Near Calhoun in Gordon County, Georgia — The American South (South Atlantic)
Battle of Lay's Ferry
May 14, 1864. A contingent from Sweeny's (2d) div., 16th A.C. [US] made a crossing here in pontoon boats, but on a rumor of Confederate crossings upstream, it withdrew.
May 15. The division, supported by Welker's Artillery [US], crossed in force & deployed to meet the immediate attack by Maj. Gen. W.H.T. Walker's div., Hardee's A.C. [CS], in the area between the George W. Frix house & the Oostanaula River.
This Federal move on the Confederate left & rear forced Johnston [CS] to evacuate his lines at Resaca.
Erected 1953 by Georgia Historical Commission. (Marker Number 064-19.)
Topics and series. This historical marker is listed in this topic list: War, US Civil. In addition, it is included in the Georgia Historical Society series list. A significant historical date for this entry is May 14, 1836.
Location. 34° 31.005′ N, 84° 59.418′ W. Marker is near Calhoun, Georgia, in Gordon County. Marker is at the intersection of Herrington Bend Road and Hunt Road, on the left when traveling north on Herrington Bend Road. Touch for map. Marker is in this post office area: Calhoun GA 30703, United States of America. Touch for directions.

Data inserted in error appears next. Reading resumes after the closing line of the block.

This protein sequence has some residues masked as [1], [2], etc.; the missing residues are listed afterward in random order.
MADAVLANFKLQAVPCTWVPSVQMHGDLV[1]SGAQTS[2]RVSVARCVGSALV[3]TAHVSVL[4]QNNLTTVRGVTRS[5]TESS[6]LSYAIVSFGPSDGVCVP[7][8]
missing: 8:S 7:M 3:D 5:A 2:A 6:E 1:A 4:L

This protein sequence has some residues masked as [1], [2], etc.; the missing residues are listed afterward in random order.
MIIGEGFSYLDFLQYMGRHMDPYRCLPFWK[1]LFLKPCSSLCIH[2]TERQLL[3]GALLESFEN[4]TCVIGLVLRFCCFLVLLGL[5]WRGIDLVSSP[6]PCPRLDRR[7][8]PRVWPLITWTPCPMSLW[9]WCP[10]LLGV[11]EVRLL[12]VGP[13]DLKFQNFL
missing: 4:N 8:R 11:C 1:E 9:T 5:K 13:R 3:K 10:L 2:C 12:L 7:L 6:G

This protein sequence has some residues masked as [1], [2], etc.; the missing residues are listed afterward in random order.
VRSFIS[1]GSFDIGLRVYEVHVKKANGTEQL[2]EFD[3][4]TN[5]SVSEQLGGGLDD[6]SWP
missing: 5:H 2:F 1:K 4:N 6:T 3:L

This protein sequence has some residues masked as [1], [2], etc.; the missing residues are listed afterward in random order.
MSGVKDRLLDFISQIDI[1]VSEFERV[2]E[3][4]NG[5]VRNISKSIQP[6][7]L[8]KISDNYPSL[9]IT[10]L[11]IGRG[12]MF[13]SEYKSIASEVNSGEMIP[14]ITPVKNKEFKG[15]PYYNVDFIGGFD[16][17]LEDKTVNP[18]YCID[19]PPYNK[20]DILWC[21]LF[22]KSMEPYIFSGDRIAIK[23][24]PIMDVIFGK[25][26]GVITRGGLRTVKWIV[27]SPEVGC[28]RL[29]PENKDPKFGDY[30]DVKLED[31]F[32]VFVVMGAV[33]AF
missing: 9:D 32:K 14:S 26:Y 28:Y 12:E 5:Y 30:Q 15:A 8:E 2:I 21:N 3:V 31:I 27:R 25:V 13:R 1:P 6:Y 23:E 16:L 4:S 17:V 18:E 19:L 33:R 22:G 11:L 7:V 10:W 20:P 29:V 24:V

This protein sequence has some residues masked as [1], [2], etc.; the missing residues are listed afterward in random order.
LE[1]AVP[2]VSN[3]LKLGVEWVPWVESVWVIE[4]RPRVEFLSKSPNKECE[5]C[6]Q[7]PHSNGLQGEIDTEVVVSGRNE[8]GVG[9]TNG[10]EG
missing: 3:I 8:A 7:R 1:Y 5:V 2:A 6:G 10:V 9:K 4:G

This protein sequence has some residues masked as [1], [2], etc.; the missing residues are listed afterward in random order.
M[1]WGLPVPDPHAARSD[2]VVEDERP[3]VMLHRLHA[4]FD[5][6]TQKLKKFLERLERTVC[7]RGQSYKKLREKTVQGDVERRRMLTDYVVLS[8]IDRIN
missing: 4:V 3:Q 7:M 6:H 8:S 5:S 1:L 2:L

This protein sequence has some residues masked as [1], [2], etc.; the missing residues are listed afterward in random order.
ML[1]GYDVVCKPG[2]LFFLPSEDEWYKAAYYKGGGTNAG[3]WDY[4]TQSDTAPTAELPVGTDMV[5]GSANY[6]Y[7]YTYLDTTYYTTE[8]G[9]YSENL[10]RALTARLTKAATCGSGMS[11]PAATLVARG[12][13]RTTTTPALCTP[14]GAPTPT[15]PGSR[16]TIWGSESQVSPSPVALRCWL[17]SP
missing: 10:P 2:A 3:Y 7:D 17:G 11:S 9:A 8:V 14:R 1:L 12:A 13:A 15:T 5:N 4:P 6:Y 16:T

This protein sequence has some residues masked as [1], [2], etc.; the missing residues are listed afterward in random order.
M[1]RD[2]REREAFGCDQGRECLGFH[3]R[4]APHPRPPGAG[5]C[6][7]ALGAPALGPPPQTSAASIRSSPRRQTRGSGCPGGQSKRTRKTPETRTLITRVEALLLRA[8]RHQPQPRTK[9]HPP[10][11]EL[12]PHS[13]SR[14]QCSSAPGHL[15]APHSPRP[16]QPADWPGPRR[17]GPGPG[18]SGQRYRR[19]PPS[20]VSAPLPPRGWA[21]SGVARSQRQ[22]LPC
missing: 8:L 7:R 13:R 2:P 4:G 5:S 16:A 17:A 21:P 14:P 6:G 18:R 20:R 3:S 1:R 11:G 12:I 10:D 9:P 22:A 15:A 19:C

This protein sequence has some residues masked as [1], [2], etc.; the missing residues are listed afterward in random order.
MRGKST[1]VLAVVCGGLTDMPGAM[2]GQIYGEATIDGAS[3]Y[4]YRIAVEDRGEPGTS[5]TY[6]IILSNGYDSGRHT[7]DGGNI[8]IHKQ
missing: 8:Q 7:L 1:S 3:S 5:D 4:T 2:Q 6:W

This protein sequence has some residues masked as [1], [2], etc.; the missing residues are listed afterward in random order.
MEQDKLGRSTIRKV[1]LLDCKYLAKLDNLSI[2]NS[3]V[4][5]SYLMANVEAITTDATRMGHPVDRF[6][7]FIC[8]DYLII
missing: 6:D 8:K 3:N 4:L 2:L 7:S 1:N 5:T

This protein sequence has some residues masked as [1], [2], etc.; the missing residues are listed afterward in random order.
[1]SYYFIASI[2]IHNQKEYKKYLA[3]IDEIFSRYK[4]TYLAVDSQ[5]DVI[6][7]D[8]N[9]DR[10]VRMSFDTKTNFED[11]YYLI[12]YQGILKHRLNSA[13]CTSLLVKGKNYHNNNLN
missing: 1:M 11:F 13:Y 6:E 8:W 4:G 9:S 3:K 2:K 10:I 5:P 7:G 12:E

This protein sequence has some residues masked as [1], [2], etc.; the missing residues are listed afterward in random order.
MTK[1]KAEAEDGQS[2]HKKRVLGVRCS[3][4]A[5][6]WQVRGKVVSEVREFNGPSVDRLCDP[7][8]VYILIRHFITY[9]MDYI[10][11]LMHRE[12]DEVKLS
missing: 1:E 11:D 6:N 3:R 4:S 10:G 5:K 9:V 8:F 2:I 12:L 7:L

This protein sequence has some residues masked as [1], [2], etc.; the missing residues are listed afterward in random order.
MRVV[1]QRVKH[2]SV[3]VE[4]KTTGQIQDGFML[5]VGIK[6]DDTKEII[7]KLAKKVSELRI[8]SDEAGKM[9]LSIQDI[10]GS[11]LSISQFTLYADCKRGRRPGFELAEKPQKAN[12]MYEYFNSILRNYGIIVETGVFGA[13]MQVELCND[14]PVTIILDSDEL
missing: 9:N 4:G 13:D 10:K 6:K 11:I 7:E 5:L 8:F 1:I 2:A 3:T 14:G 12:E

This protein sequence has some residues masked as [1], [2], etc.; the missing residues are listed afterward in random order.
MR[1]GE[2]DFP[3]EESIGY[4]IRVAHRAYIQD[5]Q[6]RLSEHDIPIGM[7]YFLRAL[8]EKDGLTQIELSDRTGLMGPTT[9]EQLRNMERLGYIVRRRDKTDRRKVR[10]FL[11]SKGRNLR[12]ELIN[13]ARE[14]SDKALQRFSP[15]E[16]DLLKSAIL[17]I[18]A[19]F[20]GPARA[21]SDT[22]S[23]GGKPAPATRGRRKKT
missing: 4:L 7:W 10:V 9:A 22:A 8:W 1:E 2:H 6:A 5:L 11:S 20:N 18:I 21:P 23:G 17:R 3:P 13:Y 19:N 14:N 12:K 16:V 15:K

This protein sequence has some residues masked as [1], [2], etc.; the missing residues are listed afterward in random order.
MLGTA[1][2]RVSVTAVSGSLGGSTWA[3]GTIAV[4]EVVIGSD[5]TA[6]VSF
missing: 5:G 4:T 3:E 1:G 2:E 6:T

Other nearby markers. At least 8 other Lay’s Ferry (approx. 1˝ miles away); Johnston's Rear Guard Stops McPherson (approx. 2.1 miles away); Roland Hayes (approx. 2.2 miles away); Calhoun Depot (approx. 2.3 miles away); a different marker also named The Calhoun Depot (approx. 2.3 miles away); Calhoun, Ga, May 18, 1864. (approx. 2.4 miles away); Gordon County (approx. 2.4 miles away); Calhoun War Memorial (approx. 3.2 miles away). Touch for a list and map of all markers in Calhoun.
Regarding Battle of Lay's Ferry. The site of Lay's Ferry is off the end of Herrington Bend Road, and is no longer accessible.
1. Moses Caudle
My family, as many family's had relation on both sides of Civil War. My Great Uncle Moses Caudle was killed at Lay's Ferry on May 14, 1864. Moses Caudle was in the 66th Illinois Infantry, Company I, Union Side. I have read that Moses was the only one from his unit that was killed that day. My relation have never been able to find out where he was buried. We assume he may be buried with the unknown. If anyone knows where he is buried, let me know.
— Submitted April 16, 2012, by Louis L. Caudle of Spring Grove, Illinois.
Credits. This page was last revised on November 25, 2020. It was originally submitted on November 26, 2008, by David Seibert of Sandy Springs, Georgia. This page has been viewed 1,820 times since then and 41 times this year. Photos: 1, 2. submitted on November 26, 2008, by David Seibert of Sandy Springs, Georgia. • Craig Swain was the editor who published this page.